2. Census Field Supervisors

They will serve as the supervisor of census takers working in the field.

Their roles would vary on a day-to-day basis, but focus on monitoring performance of census takers and ensuring quotas are met on time.

Applications and job offers will be made until February 2020.

  • Location: Field, office and at-home
  • Available positions: Thousands across the country
  • Work hours: Work schedules follow regular business hours, but can extend to evenings or weekends on specific days.

3. Recruiting Assistants

They’re like HR people, but exclusively working for the Census Bureau.

These recruiting assistants promote employment opportunities available in the U.S. Census and recruit local residents.

They are also the ones assigned to talk to media outlets, communities and other groups about current Census jobs. Compared to other jobs on this list, this one isn’t available at all times, but opens periodically throughout the 2020 Census.

  • Location: Field
  • Available positions: Thousands across the country
  • Work hours: Follows business hours, but can be flexible depending on the location assigned.

4. Clerk

These admin jobs are in-demand and handle many clerical tasks, such as recruitment, payroll, and other functions.

Job offers will be made periodically throughout the 2020 Census.

  • Location: Work is done at census offices across the country
  • Available positions: Thousands of slots
  • Work hours: Follows business hours, but could also extend to evenings and weekends depending on the area.

5. Office Operations Supervisor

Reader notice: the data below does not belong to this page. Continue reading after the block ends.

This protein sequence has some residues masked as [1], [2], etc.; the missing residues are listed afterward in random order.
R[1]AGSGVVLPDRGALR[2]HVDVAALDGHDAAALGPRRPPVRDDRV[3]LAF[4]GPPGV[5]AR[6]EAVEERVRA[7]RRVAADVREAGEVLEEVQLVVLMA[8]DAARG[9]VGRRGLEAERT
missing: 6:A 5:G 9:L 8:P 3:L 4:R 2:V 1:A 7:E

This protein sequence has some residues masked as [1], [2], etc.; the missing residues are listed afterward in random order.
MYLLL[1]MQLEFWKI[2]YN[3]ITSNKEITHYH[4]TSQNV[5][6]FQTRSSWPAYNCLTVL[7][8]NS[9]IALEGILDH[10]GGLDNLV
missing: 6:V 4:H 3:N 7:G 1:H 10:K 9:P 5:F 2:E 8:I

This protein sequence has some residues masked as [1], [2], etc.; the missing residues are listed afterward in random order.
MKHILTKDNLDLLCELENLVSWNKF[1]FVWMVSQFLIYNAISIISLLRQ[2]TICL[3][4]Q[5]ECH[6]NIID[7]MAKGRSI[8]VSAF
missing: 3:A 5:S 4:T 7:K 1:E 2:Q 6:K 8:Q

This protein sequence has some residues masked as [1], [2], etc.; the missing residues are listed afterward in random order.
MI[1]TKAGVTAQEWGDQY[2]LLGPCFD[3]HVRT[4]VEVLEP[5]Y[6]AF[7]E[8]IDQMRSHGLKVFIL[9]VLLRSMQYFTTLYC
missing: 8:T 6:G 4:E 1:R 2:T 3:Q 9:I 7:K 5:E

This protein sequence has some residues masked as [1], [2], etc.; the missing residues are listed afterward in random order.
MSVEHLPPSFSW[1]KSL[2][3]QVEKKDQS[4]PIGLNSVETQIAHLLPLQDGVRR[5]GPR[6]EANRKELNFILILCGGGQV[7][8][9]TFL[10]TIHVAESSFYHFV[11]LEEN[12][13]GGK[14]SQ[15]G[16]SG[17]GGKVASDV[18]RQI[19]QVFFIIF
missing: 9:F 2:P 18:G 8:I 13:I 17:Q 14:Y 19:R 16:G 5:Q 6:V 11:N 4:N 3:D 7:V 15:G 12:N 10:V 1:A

These supervisors manage activities of Census clerks.

They work in or near U.S. Census Bureau offices and manage work schedules, conduct quality checks, and wear many hats to ensure operations run smoothly on a day-to-day basis.

  • Location: Work is done at census offices across the country
  • Available positions: Thousands of slots
  • Work hours: Follows business hours, but could also extend to evenings and weekends depending on the area.

How to Apply

To be eligible for any of the jobs above, you should be a U.S. citizen, 18 years old (or older) with a valid Social Security number, valid email address and fully completed application form.

You only need to submit your application ONCE. Your background and answers to the application assessment questions will determine which type of job you’d likely excel the most.

Applicants interested in being considered for supervisory positions must answer additional questions, which take approximately 10 minutes to answer.

For all positions, other requirements include:

  • Ability to speak, read and write in English
  • Basic computer and internet skills
  • Fingerprinting, criminal background checks